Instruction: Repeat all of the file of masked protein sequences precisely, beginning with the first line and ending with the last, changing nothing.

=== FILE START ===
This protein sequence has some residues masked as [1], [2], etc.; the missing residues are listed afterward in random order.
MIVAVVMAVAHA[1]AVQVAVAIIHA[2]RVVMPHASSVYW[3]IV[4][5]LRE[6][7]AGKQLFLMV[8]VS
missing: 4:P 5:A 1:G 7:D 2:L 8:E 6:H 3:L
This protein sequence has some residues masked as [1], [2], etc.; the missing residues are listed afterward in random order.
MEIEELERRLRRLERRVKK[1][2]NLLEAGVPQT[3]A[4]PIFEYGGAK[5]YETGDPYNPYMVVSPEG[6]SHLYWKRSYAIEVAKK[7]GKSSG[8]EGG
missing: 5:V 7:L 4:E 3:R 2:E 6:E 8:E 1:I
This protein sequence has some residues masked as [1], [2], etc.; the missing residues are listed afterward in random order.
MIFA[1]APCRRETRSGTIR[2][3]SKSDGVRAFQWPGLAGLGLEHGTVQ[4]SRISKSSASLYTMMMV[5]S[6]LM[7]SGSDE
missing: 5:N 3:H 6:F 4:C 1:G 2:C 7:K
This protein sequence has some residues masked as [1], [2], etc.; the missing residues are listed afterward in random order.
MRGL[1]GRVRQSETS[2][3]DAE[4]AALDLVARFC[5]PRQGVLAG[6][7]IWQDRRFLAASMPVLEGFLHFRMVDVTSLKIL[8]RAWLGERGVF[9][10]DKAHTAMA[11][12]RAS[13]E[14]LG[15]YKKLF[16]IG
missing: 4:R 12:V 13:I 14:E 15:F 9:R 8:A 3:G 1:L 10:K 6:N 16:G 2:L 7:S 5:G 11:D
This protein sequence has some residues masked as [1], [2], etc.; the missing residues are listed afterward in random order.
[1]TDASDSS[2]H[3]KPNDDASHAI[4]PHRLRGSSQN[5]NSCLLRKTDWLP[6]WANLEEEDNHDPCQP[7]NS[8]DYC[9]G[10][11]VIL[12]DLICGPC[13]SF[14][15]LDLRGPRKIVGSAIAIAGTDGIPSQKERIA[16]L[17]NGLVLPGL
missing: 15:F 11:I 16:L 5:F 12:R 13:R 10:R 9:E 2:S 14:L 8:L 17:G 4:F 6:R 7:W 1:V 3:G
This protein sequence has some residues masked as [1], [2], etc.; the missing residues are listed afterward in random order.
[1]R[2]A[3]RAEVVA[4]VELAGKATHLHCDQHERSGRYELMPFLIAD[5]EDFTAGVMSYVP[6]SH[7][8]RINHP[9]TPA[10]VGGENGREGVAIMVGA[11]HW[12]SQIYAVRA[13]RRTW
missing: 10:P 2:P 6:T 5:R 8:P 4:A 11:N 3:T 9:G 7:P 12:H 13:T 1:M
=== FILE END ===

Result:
This protein sequence has some residues masked as [1], [2], etc.; the missing residues are listed afterward in random order.
MIVAVVMAVAHA[1]AVQVAVAIIHA[2]RVVMPHASSVYW[3]IV[4][5]LRE[6][7]AGKQLFLMV[8]VS
missing: 4:P 5:A 1:G 7:D 2:L 8:E 6:H 3:L
This protein sequence has some residues masked as [1], [2], etc.; the missing residues are listed afterward in random order.
MEIEELERRLRRLERRVKK[1][2]NLLEAGVPQT[3]A[4]PIFEYGGAK[5]YETGDPYNPYMVVSPEG[6]SHLYWKRSYAIEVAKK[7]GKSSG[8]EGG
missing: 5:V 7:L 4:E 3:R 2:E 6:E 8:E 1:I
This protein sequence has some residues masked as [1], [2], etc.; the missing residues are listed afterward in random order.
MIFA[1]APCRRETRSGTIR[2][3]SKSDGVRAFQWPGLAGLGLEHGTVQ[4]SRISKSSASLYTMMMV[5]S[6]LM[7]SGSDE
missing: 5:N 3:H 6:F 4:C 1:G 2:C 7:K
This protein sequence has some residues masked as [1], [2], etc.; the missing residues are listed afterward in random order.
MRGL[1]GRVRQSETS[2][3]DAE[4]AALDLVARFC[5]PRQGVLAG[6][7]IWQDRRFLAASMPVLEGFLHFRMVDVTSLKIL[8]RAWLGERGVF[9][10]DKAHTAMA[11][12]RAS[13]E[14]LG[15]YKKLF[16]IG
missing: 4:R 12:V 13:I 14:E 15:F 9:R 8:A 3:G 1:L 10:K 6:N 16:G 2:L 7:S 5:G 11:D
This protein sequence has some residues masked as [1], [2], etc.; the missing residues are listed afterward in random order.
[1]TDASDSS[2]H[3]KPNDDASHAI[4]PHRLRGSSQN[5]NSCLLRKTDWLP[6]WANLEEEDNHDPCQP[7]NS[8]DYC[9]G[10][11]VIL[12]DLICGPC[13]SF[14][15]LDLRGPRKIVGSAIAIAGTDGIPSQKERIA[16]L[17]NGLVLPGL
missing: 15:F 11:I 16:L 5:F 12:R 13:R 10:R 9:E 2:S 14:L 8:L 17:G 4:F 6:R 7:W 1:V 3:G
This protein sequence has some residues masked as [1], [2], etc.; the missing residues are listed afterward in random order.
[1]R[2]A[3]RAEVVA[4]VELAGKATHLHCDQHERSGRYELMPFLIAD[5]EDFTAGVMSYVP[6]SH[7][8]RINHP[9]TPA[10]VGGENGREGVAIMVGA[11]HW[12]SQIYAVRA[13]RRTW
missing: 10:P 2:P 6:T 5:R 8:P 4:A 11:N 3:T 9:G 7:P 12:H 13:T 1:M